Acid-related disorders?including gastroesophageal reflux disease (GERD), peptic ulcer disease (PUD), and dyspepsia?are common in the United States. In the November 2003 issue of the American Journal of Gastroenterology, Sumit R. Majumdar, MD, MPH, and colleagues reported their findings from a population-based cohort study of 216,720 members of a managed care organization. The study focused on the prevalence of chronic acid-related disorders and rates of adherence to current guidelines for the investigation of PUD and dyspepsia.
The results demonstrated that 2.3% of this patient population had chronic acid-related disorders that required the use on a long-term basis ( 1 year) of prescription acid-suppressing medications, including histamine type 2 blockers and proton pump inhibitors (PPIs). Among patients with chronic acid-related disorders (n = 5064), 59% had GERD, 35% had presumptive dyspepsia (82% of whom were not investigated by endoscopy), and 6% had PUD (34% of whom had never been tested for Helicobacter pylori infection). The use of PPI monotherapy was highest among patients with GERD (31%) and lowest among patients with uninvestigated dyspepsia (12%).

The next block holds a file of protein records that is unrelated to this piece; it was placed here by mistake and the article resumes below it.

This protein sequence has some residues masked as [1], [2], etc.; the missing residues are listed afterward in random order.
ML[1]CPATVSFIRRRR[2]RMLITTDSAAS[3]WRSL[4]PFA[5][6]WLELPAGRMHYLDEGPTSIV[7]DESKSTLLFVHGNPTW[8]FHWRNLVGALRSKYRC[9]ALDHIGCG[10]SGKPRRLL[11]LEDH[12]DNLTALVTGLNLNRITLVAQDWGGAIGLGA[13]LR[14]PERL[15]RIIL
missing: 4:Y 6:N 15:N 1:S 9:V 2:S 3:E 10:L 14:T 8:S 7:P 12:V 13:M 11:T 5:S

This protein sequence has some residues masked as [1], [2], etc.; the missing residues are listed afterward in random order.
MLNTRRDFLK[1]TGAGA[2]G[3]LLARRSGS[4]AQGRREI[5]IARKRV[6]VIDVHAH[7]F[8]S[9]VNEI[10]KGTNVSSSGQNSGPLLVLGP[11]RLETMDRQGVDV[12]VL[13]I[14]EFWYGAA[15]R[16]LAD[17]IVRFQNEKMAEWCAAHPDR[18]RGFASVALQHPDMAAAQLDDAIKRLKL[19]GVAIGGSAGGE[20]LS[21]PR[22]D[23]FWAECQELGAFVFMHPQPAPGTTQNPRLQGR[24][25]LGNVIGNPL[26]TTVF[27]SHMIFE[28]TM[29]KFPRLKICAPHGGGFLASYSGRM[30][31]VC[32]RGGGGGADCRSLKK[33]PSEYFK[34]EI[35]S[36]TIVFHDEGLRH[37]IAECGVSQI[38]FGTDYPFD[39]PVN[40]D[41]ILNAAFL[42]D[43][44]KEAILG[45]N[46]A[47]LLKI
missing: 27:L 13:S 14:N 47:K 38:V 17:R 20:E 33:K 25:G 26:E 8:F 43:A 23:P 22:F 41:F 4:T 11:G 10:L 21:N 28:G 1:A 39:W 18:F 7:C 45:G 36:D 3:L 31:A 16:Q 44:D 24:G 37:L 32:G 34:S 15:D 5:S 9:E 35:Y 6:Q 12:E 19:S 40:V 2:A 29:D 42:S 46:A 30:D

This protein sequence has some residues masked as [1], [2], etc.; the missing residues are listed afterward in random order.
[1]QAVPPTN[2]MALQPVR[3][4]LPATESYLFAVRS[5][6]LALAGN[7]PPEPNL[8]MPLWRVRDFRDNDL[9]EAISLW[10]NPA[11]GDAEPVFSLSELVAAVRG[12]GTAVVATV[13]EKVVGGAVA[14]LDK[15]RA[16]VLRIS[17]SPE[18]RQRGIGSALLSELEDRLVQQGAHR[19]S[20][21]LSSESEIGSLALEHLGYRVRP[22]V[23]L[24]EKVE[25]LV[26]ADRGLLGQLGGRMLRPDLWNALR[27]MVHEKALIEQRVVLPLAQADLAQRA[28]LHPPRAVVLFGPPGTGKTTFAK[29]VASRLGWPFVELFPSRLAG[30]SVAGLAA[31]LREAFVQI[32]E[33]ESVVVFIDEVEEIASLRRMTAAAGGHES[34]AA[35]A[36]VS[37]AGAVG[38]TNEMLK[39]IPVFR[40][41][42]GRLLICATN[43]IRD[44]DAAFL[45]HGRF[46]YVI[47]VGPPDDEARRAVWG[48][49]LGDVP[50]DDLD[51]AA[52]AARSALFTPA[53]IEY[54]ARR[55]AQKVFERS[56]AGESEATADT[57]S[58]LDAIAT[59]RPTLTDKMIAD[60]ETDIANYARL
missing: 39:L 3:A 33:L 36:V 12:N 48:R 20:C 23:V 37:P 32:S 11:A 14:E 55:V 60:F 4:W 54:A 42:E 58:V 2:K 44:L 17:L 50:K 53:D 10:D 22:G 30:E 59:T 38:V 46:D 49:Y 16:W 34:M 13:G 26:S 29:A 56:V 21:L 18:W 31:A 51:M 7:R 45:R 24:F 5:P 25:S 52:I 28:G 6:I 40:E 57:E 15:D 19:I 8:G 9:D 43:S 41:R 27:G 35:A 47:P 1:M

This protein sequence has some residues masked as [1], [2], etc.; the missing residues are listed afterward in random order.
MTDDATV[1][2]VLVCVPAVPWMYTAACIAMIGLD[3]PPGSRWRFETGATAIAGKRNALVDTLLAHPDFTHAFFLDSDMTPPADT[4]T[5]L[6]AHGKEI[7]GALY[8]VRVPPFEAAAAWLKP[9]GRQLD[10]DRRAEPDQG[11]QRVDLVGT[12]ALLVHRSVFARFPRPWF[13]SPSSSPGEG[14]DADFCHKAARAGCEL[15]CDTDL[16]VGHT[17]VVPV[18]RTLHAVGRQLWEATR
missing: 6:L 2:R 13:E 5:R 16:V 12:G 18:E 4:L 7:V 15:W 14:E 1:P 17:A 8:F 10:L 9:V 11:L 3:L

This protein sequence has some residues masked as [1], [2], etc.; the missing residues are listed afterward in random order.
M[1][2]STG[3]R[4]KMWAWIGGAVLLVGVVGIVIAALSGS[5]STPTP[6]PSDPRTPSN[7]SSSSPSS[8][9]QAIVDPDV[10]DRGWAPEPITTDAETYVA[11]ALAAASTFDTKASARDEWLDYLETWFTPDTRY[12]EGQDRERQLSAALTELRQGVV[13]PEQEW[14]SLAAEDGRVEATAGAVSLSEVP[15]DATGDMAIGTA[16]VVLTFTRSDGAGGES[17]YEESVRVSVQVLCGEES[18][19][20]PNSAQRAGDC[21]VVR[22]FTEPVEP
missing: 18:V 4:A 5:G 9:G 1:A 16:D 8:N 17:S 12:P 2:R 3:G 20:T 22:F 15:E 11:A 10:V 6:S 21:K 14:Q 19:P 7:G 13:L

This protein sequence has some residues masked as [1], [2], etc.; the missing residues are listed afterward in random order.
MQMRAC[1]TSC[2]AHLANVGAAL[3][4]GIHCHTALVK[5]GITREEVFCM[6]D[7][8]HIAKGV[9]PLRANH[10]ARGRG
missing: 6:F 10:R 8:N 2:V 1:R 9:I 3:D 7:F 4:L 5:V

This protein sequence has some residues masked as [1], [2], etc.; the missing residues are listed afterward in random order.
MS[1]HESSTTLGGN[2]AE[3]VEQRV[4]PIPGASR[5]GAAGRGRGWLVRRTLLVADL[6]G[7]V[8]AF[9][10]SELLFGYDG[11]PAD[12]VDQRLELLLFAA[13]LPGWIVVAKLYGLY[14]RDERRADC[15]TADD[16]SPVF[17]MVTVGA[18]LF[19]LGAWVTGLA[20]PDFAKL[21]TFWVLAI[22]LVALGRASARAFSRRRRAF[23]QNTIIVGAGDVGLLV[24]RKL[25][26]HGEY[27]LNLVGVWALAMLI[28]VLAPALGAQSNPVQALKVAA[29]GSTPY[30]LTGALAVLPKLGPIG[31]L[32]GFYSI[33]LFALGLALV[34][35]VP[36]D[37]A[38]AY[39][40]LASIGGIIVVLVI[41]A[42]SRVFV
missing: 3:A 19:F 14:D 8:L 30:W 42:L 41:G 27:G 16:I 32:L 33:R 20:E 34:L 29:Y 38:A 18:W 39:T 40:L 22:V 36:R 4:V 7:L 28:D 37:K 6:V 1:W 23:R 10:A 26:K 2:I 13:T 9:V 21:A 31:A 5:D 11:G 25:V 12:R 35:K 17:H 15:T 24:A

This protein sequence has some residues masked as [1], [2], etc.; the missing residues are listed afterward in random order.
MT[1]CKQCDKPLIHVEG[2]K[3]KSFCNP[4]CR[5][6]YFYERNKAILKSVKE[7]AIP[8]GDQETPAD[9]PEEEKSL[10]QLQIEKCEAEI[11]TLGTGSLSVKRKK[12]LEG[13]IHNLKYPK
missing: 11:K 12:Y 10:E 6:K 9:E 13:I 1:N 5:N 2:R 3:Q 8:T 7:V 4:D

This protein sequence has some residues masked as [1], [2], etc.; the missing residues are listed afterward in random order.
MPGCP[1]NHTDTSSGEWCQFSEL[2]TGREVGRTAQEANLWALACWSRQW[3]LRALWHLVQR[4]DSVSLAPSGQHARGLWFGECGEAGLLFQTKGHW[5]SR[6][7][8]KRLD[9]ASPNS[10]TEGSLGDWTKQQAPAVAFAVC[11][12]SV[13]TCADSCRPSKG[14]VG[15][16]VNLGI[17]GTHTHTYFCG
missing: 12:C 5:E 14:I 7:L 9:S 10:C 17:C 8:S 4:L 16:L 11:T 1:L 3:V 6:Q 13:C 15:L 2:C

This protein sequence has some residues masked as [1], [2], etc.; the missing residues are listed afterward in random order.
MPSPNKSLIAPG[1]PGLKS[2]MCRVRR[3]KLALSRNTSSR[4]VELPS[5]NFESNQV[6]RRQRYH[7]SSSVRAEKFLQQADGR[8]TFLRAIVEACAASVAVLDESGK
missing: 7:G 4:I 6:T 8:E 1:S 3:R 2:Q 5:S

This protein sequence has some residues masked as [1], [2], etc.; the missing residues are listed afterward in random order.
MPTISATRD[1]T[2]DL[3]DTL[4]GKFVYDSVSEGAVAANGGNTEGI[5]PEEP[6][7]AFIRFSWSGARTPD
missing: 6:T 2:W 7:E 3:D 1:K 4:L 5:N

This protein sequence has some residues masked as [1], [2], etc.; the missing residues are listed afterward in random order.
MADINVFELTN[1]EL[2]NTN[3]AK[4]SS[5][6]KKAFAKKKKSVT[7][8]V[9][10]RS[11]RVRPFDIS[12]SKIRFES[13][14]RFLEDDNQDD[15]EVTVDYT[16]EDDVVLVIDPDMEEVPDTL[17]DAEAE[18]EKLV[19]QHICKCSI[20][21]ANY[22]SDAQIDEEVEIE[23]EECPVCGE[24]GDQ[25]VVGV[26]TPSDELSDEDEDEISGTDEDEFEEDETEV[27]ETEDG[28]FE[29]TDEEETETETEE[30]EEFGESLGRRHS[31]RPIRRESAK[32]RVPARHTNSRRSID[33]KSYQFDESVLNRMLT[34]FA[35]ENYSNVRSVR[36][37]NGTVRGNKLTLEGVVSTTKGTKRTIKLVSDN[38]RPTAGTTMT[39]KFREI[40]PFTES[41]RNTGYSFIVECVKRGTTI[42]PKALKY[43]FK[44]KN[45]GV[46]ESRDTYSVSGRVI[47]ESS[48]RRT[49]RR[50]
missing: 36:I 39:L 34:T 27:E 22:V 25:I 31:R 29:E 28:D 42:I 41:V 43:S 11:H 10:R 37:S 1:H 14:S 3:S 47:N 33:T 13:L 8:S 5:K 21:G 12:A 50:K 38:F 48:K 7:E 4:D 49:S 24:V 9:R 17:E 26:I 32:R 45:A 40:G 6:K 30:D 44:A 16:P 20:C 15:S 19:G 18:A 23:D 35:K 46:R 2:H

Although chronic acid-related disorders and long-term use of acid-suppressing medications are common among primary care patients, the authors conclude that these patients are underinvestigated.
One study linked multiple pregnancies to an increased risk of developing atrial fibrillation later in life, and another investigated the association between premature delivery and cardiovascular disease.
Clinical features with downloadable PDFs